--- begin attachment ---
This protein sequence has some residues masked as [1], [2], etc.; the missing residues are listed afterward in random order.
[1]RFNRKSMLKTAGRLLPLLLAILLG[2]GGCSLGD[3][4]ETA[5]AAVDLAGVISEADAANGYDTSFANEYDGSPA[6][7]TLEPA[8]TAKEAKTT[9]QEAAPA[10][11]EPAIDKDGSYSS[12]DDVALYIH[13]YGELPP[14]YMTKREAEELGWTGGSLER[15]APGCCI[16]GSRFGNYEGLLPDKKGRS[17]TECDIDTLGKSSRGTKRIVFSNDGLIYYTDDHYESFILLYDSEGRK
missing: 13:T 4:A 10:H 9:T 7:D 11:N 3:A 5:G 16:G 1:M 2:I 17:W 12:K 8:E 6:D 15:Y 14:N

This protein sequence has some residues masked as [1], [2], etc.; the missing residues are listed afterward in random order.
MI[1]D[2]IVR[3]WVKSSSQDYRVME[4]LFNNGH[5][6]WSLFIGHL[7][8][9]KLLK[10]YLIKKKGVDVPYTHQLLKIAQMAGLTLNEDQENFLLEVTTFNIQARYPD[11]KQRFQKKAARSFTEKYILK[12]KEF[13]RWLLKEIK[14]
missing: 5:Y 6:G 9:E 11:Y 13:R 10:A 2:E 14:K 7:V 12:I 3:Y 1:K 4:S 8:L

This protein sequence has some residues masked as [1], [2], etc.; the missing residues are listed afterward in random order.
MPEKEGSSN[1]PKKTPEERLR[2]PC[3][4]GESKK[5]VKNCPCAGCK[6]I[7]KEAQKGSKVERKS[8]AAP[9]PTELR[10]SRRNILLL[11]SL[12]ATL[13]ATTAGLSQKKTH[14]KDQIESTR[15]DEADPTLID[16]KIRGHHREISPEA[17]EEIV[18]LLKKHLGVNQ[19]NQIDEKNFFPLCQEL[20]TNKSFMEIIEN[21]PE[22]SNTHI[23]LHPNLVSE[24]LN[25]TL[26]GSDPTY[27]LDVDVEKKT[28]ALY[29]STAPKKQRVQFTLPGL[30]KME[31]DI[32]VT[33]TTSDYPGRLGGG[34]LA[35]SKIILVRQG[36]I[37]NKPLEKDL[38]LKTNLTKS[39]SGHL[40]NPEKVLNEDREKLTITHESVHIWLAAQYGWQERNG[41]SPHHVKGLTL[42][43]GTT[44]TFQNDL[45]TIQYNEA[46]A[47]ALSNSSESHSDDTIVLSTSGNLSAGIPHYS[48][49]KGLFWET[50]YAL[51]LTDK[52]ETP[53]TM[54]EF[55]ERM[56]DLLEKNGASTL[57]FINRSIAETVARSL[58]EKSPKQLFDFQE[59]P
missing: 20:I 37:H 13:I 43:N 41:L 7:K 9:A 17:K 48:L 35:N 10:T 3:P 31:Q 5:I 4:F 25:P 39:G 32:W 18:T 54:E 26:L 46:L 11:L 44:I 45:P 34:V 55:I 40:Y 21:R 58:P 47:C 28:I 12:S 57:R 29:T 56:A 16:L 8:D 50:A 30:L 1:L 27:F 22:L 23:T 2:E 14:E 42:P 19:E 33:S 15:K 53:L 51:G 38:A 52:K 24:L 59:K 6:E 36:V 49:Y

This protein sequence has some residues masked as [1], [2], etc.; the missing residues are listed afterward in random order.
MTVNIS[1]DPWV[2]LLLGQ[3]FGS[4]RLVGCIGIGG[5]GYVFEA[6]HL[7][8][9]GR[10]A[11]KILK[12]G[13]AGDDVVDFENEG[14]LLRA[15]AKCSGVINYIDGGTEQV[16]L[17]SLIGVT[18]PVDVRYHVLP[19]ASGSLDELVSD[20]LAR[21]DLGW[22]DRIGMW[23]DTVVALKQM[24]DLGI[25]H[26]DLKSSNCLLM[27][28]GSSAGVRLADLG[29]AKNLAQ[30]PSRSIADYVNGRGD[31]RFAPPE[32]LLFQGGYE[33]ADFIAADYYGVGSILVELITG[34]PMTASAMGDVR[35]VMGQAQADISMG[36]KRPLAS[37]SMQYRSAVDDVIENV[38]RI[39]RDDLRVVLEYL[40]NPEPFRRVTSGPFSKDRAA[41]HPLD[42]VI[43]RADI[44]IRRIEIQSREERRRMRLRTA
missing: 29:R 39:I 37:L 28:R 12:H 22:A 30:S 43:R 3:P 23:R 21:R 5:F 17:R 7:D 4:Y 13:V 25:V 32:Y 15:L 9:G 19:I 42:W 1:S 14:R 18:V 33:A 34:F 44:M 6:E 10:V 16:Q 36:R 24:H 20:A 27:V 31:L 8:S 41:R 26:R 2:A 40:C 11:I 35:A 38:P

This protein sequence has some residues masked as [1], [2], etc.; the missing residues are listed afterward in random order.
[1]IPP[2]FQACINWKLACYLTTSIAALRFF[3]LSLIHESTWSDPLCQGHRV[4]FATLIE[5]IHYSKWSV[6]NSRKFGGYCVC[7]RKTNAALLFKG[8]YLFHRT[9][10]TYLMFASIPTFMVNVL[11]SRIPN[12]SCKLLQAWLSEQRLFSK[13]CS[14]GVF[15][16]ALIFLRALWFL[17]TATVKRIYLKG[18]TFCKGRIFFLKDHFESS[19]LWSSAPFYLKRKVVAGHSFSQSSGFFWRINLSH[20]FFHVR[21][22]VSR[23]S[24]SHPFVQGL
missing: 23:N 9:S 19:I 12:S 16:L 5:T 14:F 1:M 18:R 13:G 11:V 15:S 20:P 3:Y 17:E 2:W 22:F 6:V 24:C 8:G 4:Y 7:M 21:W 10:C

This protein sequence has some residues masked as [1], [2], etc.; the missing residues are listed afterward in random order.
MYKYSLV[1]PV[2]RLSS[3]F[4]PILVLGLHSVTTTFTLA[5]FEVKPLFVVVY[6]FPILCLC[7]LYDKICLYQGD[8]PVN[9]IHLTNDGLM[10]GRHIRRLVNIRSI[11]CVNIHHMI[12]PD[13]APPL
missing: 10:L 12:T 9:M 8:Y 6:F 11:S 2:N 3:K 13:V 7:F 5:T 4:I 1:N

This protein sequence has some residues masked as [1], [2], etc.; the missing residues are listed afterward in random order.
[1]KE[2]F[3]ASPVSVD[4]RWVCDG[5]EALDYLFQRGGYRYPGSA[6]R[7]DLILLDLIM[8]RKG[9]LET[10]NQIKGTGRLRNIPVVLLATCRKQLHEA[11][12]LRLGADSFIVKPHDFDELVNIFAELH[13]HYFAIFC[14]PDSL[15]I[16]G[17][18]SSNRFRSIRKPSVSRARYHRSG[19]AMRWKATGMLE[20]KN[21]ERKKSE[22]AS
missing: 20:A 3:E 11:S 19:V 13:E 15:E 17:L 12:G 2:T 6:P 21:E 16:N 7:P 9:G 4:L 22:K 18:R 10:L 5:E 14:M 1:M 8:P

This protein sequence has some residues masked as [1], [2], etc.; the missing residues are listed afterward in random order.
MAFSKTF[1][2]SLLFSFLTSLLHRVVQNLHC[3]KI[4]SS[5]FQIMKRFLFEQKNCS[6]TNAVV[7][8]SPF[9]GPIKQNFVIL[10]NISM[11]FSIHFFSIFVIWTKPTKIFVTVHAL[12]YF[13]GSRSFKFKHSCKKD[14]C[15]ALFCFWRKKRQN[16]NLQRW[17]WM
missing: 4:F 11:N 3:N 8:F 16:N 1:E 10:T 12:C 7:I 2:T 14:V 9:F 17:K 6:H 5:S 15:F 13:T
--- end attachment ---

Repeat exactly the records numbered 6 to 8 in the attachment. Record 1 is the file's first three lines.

This protein sequence has some residues masked as [1], [2], etc.; the missing residues are listed afterward in random order.
MYKYSLV[1]PV[2]RLSS[3]F[4]PILVLGLHSVTTTFTLA[5]FEVKPLFVVVY[6]FPILCLC[7]LYDKICLYQGD[8]PVN[9]IHLTNDGLM[10]GRHIRRLVNIRSI[11]CVNIHHMI[12]PD[13]APPL
missing: 10:L 12:T 9:M 8:Y 6:F 11:S 2:N 3:K 13:V 7:F 5:T 4:I 1:N

This protein sequence has some residues masked as [1], [2], etc.; the missing residues are listed afterward in random order.
[1]KE[2]F[3]ASPVSVD[4]RWVCDG[5]EALDYLFQRGGYRYPGSA[6]R[7]DLILLDLIM[8]RKG[9]LET[10]NQIKGTGRLRNIPVVLLATCRKQLHEA[11][12]LRLGADSFIVKPHDFDELVNIFAELH[13]HYFAIFC[14]PDSL[15]I[16]G[17][18]SSNRFRSIRKPSVSRARYHRSG[19]AMRWKATGMLE[20]KN[21]ERKKSE[22]AS
missing: 20:A 3:E 11:S 19:V 13:E 15:E 17:L 12:G 2:T 6:P 21:E 16:N 7:P 9:G 4:L 22:K 18:R 10:L 5:E 14:M 1:M 8:P

This protein sequence has some residues masked as [1], [2], etc.; the missing residues are listed afterward in random order.
MAFSKTF[1][2]SLLFSFLTSLLHRVVQNLHC[3]KI[4]SS[5]FQIMKRFLFEQKNCS[6]TNAVV[7][8]SPF[9]GPIKQNFVIL[10]NISM[11]FSIHFFSIFVIWTKPTKIFVTVHAL[12]YF[13]GSRSFKFKHSCKKD[14]C[15]ALFCFWRKKRQN[16]NLQRW[17]WM
missing: 4:F 11:N 3:N 8:F 16:N 1:E 10:T 12:C 7:I 2:T 14:V 9:F 17:K 6:H 5:S 15:F 13:T